A place where Colorado Rockies baseball card collectors (all 3 of us) can waste some time reading about our favorite sport. The Rockies and their cards will be the primary focus, but I like to go off on tangents as well so anything and everything baseball related may be covered here.

Friday, May 28, 2021

Rating the Rookie Cups 2.0 - 1981

Good evening all.  After an extremely hot week here, today has been an overcast cool day.  It was a nice break from the heat, but it has also been raining off an on so I was forced indoors a lot today.  The upside to this is that I was able to get this post written much earlier than I have done in the past few weeks.  Well, not MUCH earlier, but at least it was a couple hours before midnight.

Tonight we are looking at another Rookie All Star Team that is without cups.  They sadden me, but let's persevere anyway.  This team is the 1980 RAST pictured on 1981 Topps cards. This team is not  remembered as a comparatively great team.  Over half of them were either out of the league or nearly out of the league by the time I started collecting five short years later.  And only one of them saw action in the 1990s.

The 1981 Topps team features one member of only three sets of brothers to be Rookie All Stars.  Rich Murray is the 1B on this team while Hall of Famer Eddie Murray was the DH on the 1978 Topps team.  The other two sets of siblings are the Conigliaro brothers (Tony & Billy) and the Young brothers (Dmitri & Delmon).  There are also two father/son duos and at least 3 uncle/nephew duos on All Star teams.  

As far as the set goes, I like 1981 Topps and am currently building it.  I am not at wantlist level yet, but I am over halfway there (including the traded set).  The set is very colorful.  Some might scoff at the seemingly random color patterns, but I really like most of them.  Team color schemes are fine, but every now and then it is nice to mix things up.  I love my Rockies and I love their purple color schemes, but it would nice to get a yellow/blue card or a green/red card or even a pink card every now and then.

The major design is the team color cap which also lists the position and team name.  It is just amazing to me that this is the only Topps flagship set that uses a baseball cap as a design element.  It is such a part of the game and really works well here. I am not as big a fan of the solid color caps like Boston or Cincinnati as I am the tri-color caps like Baltimore.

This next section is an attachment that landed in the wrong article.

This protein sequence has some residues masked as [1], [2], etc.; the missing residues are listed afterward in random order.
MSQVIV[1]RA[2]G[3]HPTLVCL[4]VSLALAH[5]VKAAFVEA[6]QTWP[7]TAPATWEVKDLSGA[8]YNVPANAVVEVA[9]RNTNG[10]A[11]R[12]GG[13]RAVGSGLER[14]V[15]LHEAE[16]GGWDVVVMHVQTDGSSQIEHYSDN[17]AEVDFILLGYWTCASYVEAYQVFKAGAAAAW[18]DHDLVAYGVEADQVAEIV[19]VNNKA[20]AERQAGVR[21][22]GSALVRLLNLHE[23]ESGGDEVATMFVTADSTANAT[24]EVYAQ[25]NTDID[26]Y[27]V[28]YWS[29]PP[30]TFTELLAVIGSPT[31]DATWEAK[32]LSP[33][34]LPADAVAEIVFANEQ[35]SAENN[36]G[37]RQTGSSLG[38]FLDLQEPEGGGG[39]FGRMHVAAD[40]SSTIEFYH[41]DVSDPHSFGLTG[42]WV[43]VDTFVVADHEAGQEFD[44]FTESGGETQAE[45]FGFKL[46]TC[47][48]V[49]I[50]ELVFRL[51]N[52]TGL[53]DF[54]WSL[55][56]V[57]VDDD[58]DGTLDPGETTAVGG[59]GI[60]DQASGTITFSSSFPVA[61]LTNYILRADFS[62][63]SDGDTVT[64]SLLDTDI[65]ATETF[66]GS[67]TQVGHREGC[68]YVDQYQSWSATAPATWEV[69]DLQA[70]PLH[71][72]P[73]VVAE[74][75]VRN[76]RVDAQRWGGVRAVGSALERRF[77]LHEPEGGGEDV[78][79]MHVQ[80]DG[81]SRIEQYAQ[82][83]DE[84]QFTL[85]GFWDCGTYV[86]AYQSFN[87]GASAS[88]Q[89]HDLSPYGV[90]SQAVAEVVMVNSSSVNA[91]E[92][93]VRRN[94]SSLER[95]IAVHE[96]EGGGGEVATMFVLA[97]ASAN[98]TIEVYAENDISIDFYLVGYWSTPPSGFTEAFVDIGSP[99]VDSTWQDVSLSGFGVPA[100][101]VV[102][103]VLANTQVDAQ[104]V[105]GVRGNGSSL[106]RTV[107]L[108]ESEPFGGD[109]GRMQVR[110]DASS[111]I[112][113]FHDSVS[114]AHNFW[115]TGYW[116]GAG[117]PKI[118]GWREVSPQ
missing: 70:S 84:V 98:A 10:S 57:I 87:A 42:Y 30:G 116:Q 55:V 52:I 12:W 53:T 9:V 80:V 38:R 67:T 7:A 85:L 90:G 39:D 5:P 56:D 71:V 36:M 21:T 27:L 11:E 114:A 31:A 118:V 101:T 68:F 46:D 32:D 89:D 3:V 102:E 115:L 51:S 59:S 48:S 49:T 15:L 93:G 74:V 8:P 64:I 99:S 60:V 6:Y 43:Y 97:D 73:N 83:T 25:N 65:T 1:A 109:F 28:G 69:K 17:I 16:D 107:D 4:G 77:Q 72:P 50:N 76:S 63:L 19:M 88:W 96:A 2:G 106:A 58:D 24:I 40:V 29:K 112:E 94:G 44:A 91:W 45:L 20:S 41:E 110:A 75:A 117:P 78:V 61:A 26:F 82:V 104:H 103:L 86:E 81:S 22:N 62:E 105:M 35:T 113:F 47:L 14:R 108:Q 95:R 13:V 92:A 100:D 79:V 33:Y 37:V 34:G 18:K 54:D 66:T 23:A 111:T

The other design element is one that I could really have lived without, the baseball with Topps written on it.  It would have been okay had they used the actual Topps logo, but they just printed the words TOPPS in all caps.  It is weird.  The player position could have been put there instead, but honestly I would have just eliminated the baseball from the card altogether and it would have been perfect.

Let's take a look at the 1980 Topps Rookie All Star Team.

Dan Graham - C - Orioles - Season Rank (35 of 61) - Career Rank (58 of 61)

Rich Murray - 1B - Giants - Season Rank (61 of 61) - Career Rank (61 of 61)

Damaso Garcia - 2B - Blue Jays - Season Rank (32 of 61) - Career Rank (32 of 61)


Glenn Hoffman - 3B - Red Sox - Season Rank (50 of 61) - Career Rank (53 of 61)
Ron Oester - SS - Reds - Season Rank (44 of 61) - Career Rank (26 of 60)

Joe Charboneau - OF - Indians - Season Rank (60 of 184) - Career Rank (168 of 184)

Rick Peters - OF - Tigers - Season Rank (75 of 184) - Career Rank (161 of 184)

Lonnie Smith - OF - Phillies - Season Rank (123 of 184) - Career Rank (47 of 184)


Doug Corbett - RHP (RP) - Twins - Season Rank (5 of 34) - Career Rank (20 of 34)

Britt Burns - LHP - White Sox - Season Rank (6 of 49) - Career Rank (11 of 49)


Here are the players I feel should have made the team.  This is based solely on rookie years stats and is a straight up "battle of the stats" with my opinion not factoring into the decision.  I give a chance to all rookies from that season that either played in 100 games, started 15 games, or had at least 10 saves.  If there happen to be less than 2 rookies that meet those qualifications at a position, then I will just compare the top two that don't meet parameters.  In this case, and all cases before 2011, I am retroactively adding a relief pitcher spot to the team which as I mentioned above means moving Doug Corbett to the reliever category and adding a RH starter to the team.